Fly Fishing Instructions
Fly fishing is a unique form of fishing that requires a great deal of skill, and fly fishing instructions must be followed closely. Fly fishing uses small, lightweight “flies,”—often hand-tied—to lure in fish. The casting, maneuvering and angling of the line and fly requires a great deal of practice and patience.
- Don’t just cast about. The most important of fly fishing instructions regards casting. If you can’t cast well, there is no reason to attempt fly fishing, so if you’re not presently a good caster, be prepared to work hard on this area. Flies are too light to be cast, so when fly fishing you are really casting a line. The ultimate goal is to get the fly to hit the water in a manner that appears natural to the fish, fooling fish into thinking they are about to eat a fly, and not your bait. It can take many, many hours of casting before getting this technique just right.
- Move your fly slowly. When you are retrieving your fly, it is common to do so too quickly. Many things that the fish feed on, except other fish, tend not to move as quickly as you will pull in your fly. Though we may not think of fish as smart, if they see a fly continuing to land on the water and then swim away more quickly than it should, they will be wary of biting it. Make your retrieve very, very slow, to the point of boredom. Remember, fly fishing is all about being contemplative and relaxed.
- Choose the proper rod. A key point in fly fishing instructions is to have the proper rod for what you are planning to do on the water. Fly fishing lines are categorized into different weight categories, ideal for different size flies. You should have a rod that matches the weight of the line you are casting. The rod is an extension of your arm, letting you get the best action on your line cast—it is important to pick out a quality rod.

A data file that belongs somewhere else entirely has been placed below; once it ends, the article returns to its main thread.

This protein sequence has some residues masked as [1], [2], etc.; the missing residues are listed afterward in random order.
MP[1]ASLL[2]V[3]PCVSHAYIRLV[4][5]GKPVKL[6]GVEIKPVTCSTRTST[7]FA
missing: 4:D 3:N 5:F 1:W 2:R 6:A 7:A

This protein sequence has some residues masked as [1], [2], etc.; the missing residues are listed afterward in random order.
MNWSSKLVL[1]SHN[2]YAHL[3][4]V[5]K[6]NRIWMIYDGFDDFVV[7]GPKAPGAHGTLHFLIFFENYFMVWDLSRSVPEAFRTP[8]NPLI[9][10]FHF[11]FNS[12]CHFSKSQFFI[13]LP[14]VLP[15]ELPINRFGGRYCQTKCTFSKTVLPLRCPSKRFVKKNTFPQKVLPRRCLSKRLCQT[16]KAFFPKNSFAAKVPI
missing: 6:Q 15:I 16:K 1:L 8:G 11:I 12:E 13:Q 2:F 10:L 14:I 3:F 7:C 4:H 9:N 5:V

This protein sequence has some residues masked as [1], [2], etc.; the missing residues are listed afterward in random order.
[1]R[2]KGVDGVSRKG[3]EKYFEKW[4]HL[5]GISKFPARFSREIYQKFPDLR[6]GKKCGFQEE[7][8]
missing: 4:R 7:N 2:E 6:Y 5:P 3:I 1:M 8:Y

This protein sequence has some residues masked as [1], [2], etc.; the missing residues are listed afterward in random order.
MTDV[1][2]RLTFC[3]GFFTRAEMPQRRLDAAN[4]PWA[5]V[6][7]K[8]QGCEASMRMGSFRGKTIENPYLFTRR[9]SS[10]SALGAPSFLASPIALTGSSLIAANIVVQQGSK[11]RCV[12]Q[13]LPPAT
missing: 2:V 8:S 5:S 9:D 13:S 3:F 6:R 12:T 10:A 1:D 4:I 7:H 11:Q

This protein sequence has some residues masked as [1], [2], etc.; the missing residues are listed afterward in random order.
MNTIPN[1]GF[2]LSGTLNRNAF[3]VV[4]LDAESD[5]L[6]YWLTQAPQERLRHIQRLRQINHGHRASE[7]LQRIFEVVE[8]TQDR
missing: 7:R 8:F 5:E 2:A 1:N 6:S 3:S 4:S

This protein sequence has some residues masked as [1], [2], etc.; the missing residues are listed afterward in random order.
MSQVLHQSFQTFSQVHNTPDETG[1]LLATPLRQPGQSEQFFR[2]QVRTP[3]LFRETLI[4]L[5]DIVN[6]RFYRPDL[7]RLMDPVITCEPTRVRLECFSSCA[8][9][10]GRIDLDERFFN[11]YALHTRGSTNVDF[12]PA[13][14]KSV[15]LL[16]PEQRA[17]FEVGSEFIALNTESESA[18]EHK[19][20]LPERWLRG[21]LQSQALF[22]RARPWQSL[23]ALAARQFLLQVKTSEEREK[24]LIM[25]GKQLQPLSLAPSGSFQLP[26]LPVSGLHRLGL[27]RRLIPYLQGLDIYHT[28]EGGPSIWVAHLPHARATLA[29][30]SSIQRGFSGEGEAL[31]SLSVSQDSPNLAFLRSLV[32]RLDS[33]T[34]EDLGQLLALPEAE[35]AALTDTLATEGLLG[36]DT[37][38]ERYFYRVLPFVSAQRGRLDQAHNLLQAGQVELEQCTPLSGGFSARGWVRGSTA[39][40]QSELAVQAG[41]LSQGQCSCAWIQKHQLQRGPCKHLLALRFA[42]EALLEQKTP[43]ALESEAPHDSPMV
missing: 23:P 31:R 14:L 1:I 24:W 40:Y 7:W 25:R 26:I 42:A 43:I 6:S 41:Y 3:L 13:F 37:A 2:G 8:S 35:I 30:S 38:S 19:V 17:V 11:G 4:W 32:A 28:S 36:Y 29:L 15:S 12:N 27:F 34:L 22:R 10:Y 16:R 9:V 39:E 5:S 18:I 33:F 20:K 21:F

- Have plenty of backing. In your reel, that is. One important fly fishing instruction is related to backing—line that you tie your fishing line to and that is kept in the reel. The backing has two purposes—it brings the level of the line closer to the top of the reel so it does not leave the in small coils, and it keeps a fish with which you are fighting from breaking the line and getting away. Keeping about 50 yards of backing on the reel is ideal.
- Match your leaders and flies. A leaders is a short bit of tapered monofilament that you will tie to the end of the line. The purpose of the leader is transfer the energy from your cast to the fly in a gentle manner, without causing it to act erratically. One important fly fishing instructions is to have a leader that matches in weight the fly you are losing. If the leader is too light or too heavy, the fly will move unnaturally, and it will be harder for you to control your casts.